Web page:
The global pandemic has brought with it a heightened sense of global anxiety. These uncertain times are certainly not easy for our children too. Within our reach is an age-old, highly effective and very easy-to-use tool – storytelling. With the science and research behind it, storytelling is more than just education or imagination; it is a great support for our children’s mental wellbeing. Read on to find out more.
While having dinner at an outdoor restaurant, we heard a cat meow. It was a “regular” at that restaurant and human customers “served” it food whenever it came. But, not these customers! Don’t get me wrong, we love cats, especially our neighbourhood cats. We would sometimes stop to pet, chat or play with them. But we were quite unfamiliar with this “regular” and were also quite scared that it would jump onto our tables in an attempt to share our food. I was afraid and so was my son. Both of us held our breath (of course not literally), and sat with our legs folded on our chairs for the rest of the dinner.
The next night, we went for dinner to at that same restaurant. Having more experience in life, I wasn’t bothered by the previous night anymore. However, it was not so for my son. He was still hearing the cat’s meows, even though the cat wasn’t there.
Since the cat was on his mind, I started telling him stories about THAT cat in his head. The stories were short and literal but varied. There were multiple storylines: he was a giant and the cat was teeny tiny; he was a troll who wanted to eat cats (he hated this!); the cat was a cute little kitten; the cat was an astronaut returning from space; we were eating slugs and cats don’t eat slugs. Through the stories, we finished our dinner in peace and he even asked to take a picture at the restaurant.
Because this is just how our brain works
All thanks to neuroplasticity, we can learn and relearn. Dr Dan Siegel found that “our brain continues to develop neurons and neurological pathways throughout life…has the power to transform emotions and interpersonal relationships, in addition to enabling people to master new skills.” In short, this means that our thoughts can shape our brains and our brains can shape our thoughts. Our brain is an evolving organ.
Donald Hebb, a Canadian neuropsychologist, found that “neurons that fire together, wire together”. Neurons are cells that store information, like an information centre. With every experience, thought, feeling and physical sensation, connections are made between information centres, forming a network of pathways, quite like an MRT network. The preexisting pathways enable our brains to make connections quickly, without conscious thoughts. For my son; the first dinner that night had already connected “cat at the restaurant” with “danger”.
Through the stories told, there were new ways of connecting to the cat in the restaurant. Instead of going down the path of “cat in the restaurant is dangerous”, we built connections to new possibilities through humour, adventure and play. Because he was not going down last night’s path of perceived danger, his body was relaxed, he ate well; fear and anxiety transformed into laughter and wonder.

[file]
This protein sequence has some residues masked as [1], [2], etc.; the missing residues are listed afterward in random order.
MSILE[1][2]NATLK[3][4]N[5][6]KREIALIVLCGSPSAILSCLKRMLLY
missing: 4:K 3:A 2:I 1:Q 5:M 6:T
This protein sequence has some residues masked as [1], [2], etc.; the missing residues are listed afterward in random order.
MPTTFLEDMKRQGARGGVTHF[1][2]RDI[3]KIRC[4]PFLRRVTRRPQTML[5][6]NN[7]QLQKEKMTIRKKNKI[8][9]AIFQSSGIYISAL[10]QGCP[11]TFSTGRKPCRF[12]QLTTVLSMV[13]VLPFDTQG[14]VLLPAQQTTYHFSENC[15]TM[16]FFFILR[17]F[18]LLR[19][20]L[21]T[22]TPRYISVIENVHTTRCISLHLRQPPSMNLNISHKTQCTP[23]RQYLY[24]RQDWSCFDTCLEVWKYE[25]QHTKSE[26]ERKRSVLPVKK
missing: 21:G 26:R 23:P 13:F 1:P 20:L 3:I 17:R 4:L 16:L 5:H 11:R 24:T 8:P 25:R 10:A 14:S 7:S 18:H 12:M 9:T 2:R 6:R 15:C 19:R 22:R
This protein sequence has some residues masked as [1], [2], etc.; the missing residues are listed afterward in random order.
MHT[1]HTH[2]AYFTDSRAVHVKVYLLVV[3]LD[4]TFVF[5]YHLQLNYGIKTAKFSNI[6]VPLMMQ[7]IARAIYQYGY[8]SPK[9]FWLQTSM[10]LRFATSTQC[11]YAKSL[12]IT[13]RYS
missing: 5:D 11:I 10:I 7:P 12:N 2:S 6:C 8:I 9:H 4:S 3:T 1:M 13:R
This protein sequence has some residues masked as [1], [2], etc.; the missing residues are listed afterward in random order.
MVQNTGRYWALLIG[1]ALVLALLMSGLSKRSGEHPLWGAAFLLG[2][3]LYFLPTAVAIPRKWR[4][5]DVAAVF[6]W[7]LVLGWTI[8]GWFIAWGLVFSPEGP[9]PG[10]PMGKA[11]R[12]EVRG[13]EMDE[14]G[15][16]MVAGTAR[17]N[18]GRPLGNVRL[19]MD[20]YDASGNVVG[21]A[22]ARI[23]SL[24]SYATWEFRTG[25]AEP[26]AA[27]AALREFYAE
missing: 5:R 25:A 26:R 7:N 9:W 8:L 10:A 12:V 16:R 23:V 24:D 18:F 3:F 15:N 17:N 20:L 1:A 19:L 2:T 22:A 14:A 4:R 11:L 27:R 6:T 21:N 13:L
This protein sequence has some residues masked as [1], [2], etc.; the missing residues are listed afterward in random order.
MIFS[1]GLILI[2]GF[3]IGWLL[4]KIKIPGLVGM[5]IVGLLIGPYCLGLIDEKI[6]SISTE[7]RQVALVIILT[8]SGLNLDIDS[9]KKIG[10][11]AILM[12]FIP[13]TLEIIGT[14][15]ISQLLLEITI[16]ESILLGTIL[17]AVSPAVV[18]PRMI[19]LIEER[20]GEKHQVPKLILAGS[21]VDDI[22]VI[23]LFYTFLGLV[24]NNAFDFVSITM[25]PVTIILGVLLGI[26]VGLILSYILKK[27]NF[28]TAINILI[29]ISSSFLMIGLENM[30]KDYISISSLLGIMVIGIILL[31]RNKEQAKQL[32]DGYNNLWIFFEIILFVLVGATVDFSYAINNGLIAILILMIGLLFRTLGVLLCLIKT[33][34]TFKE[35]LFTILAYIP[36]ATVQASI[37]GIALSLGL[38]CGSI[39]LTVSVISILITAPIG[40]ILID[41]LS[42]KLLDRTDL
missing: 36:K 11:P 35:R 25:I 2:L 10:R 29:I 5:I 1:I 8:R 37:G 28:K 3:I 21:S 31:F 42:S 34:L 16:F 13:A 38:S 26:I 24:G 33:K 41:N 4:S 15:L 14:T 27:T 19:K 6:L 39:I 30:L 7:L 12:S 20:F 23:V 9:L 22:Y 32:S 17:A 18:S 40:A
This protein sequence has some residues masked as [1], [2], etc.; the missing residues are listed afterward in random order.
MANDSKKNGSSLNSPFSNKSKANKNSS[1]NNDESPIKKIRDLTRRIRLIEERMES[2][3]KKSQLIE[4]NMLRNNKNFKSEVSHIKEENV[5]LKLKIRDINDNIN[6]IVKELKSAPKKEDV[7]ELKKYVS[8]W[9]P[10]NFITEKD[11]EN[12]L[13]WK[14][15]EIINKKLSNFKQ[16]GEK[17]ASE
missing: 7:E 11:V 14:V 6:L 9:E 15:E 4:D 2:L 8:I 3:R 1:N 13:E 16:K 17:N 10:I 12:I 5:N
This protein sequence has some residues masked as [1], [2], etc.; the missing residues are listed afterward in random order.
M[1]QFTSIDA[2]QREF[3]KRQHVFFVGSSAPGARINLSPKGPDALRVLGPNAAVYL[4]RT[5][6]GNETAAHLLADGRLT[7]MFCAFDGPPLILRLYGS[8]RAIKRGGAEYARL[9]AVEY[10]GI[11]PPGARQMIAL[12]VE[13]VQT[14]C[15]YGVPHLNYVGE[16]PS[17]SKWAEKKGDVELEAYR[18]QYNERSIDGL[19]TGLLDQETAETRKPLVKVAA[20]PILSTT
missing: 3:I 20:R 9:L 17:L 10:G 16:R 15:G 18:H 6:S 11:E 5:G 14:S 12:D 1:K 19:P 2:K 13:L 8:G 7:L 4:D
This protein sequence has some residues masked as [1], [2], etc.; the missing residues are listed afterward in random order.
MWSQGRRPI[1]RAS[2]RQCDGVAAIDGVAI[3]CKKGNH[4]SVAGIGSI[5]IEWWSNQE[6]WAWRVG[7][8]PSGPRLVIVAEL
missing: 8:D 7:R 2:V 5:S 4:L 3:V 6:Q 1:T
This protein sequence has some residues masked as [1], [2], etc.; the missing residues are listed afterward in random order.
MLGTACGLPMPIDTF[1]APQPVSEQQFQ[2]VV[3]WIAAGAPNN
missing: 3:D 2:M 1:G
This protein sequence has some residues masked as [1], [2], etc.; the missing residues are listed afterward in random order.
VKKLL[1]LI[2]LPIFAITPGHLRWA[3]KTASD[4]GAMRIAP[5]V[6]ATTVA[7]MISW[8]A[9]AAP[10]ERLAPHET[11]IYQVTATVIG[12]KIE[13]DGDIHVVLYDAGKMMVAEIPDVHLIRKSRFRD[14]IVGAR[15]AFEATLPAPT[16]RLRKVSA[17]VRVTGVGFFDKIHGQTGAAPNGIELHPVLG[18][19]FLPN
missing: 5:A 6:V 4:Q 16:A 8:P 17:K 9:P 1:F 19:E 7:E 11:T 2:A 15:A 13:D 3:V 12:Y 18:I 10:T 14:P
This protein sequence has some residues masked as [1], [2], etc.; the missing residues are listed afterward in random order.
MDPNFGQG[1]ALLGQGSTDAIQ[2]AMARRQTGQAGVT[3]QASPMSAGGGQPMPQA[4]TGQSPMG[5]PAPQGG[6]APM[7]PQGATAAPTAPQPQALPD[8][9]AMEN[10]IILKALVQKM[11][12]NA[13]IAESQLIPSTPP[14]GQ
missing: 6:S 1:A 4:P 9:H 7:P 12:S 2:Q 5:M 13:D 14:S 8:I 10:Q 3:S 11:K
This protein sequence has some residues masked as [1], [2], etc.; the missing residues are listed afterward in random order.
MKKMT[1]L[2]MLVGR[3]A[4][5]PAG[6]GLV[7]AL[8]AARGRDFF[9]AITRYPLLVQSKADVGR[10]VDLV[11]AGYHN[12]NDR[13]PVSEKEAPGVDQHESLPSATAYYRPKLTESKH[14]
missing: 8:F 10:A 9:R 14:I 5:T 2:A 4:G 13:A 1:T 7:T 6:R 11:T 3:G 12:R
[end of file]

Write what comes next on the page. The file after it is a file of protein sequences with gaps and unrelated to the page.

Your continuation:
Stories that support our new “norm”
A fear that starts in the head remains in the head. We are not able to “unthink” a thought; like a huge elephant in a small room, we can’t just unsee it. But, we can build new pathways and open new doors that lead us out of there. In my new therapeutic storybook, “The Turtle who was Afraid of the Sun”, Tod the Turtle was presented with a new possibility about the Sun, which helped him to help himself overcome this fear. Now that there are new pathways in connection with the sun, “fear” is not the go-to reaction anymore.
The global pandemic brought with it a heightened sense of uncertainty and anxiety. And we know that prolonged feelings of fear and anxiety can debilitate normal functioning. So storytellers and play therapists have been sharing stories to help children process and cope with those sudden changes. Learning from the past, the World Health Organization (WHO) expects an “increase in the need for mental health and psychosocial support”. That is why the goal of World Mental Health Day on 10 October 2020, is to “increase investment in mental health.” To help children cope and understand COVID-19, WHO has collaborated with more than 50 organizations in the humanitarian sector to come with the story “You Hero is You”. Aimed primarily at children 6- 11 years old, this story explains how children can protect themselves and how to manage difficult emotions in this new reality
When you tell them a story, they learn to tell it to themselves
Stories have always been part of humans. They are key to preserving cultures and traditions, for transmitting morals, values and information, and with current studies in neuroscience, we also learn they affect our mental wellbeing. This is why stories are an important part of our toolkit in Play Therapy for kids; so that like Tod the Turtle, our clients have alternative pathways to resolve their social, emotional and behavioural issues. When we tell stories to children, they learn to tell it to themselves.
Recently, I found a poem my son wrote on his notebook – “There is the 4-eyed tree monster, I see it, I hear it, but I do not feel it. It is in my mind! Ooooo.” He wrote this to help himself remember and regulate his fear, for times when there is no real danger and when he knows it is the “Cat in the Head”.